Castlewood 8-Hour Volunteer Report

I volunteered at the Castlewood 8 Hour Adventure Race today.  It was cold as all get-out, and I blame my friend Patrick and his race report from the Berryman 36-hour adventure race for my hypothermia.  After following his team's progress during the race and reading the race report, I was hooked.  I emailed my brother and begged him to do Berryman with me next year (you remember my brother? He likes to compete hungover...and in suits).  He agreed, which means that now I have to actually figure out how to do things like navigate with a compass and topographical map and mountain bike without falling before next September.  Today's volunteering was step 1 of my Intro to Adventure Racing plan.  I wanted to see what I'm getting in for.  Getting a discount off of a future race entry didn't hurt, either.

I didn't realize Patrick was volunteering, too, so it was a welcome surprise when he said he was.  We ended up planning to ride together.  Our initial email from the race director requested that we be at Castlewood at 5:30 a.m.  Not an exciting prospect.  Then, on Friday, he emailed again and said he didn't need us til 10.  Score! Since we were both wanting to see some of the race, we ended up getting there about 8:15.

This morning's temperature was a chilly 37 or so, but it wasn't too bad as I went outside to get into the truck. We had a lot of sit and wait at the park until our 10:00 duty called, and the temperature seemed progressively cooler. I don't think the actual temperature dropped much during the day, but the sun decided to take the day off and the wind picked up a bit, so it was cold by the time we were at our station.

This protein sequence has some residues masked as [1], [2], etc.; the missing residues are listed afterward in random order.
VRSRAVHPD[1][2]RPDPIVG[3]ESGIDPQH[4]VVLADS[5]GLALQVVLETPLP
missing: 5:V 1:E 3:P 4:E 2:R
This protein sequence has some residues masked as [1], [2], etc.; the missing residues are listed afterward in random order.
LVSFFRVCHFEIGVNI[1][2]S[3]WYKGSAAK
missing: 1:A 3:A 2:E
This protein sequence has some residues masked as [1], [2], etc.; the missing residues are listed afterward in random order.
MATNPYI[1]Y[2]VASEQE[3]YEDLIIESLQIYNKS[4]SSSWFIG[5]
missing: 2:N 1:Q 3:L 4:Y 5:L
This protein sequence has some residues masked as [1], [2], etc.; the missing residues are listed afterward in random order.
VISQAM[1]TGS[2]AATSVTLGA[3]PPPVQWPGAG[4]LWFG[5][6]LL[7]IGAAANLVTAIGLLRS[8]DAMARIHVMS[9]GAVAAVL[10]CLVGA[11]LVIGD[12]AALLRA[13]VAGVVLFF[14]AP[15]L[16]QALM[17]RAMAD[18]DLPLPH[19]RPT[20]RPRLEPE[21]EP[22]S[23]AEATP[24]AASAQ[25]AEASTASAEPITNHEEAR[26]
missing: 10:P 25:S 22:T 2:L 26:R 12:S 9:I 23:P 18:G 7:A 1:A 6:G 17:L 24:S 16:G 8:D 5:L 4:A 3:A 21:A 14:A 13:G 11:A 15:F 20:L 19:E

Our spot was checkpoint 22, the beach.  Racers had already been running, biking, trekking, and canoeing since 7 in the morning.  Our job was to cheer like maniacs, punch their passports, and make sure they carried their canoes across the beach, up the boat ramp, and into the parking lot.  You can imagine how welcome that last bit of news was to them!  Besides their gear, they were also hauling their bikes in the canoes, so most teams had to make two trips across the beach.
As cold as we were, we didn't have it as bad as some of the racers.  They had the advantage of being on the move, which makes a big difference, but several of the canoes capsized earlier in the day.  I can't imagine how cold those racers must have been! It was plenty miserable dry.  Another racer broke his collarbone on one of the mountain bike sections.
Patrick, looking official
We stood on the beach for a little over an hour before we saw the first boats.  Time passed a lot more quickly when there was something to do.  We made plenty of noise and cheered them in.

Above you can see the first canoes arriving.  Most of the time we only had 1-3 teams at most, but every once in a while we got more of a rush. 

Castlewood 8 hour

Above you can see some of the racers getting ready to unload their boats.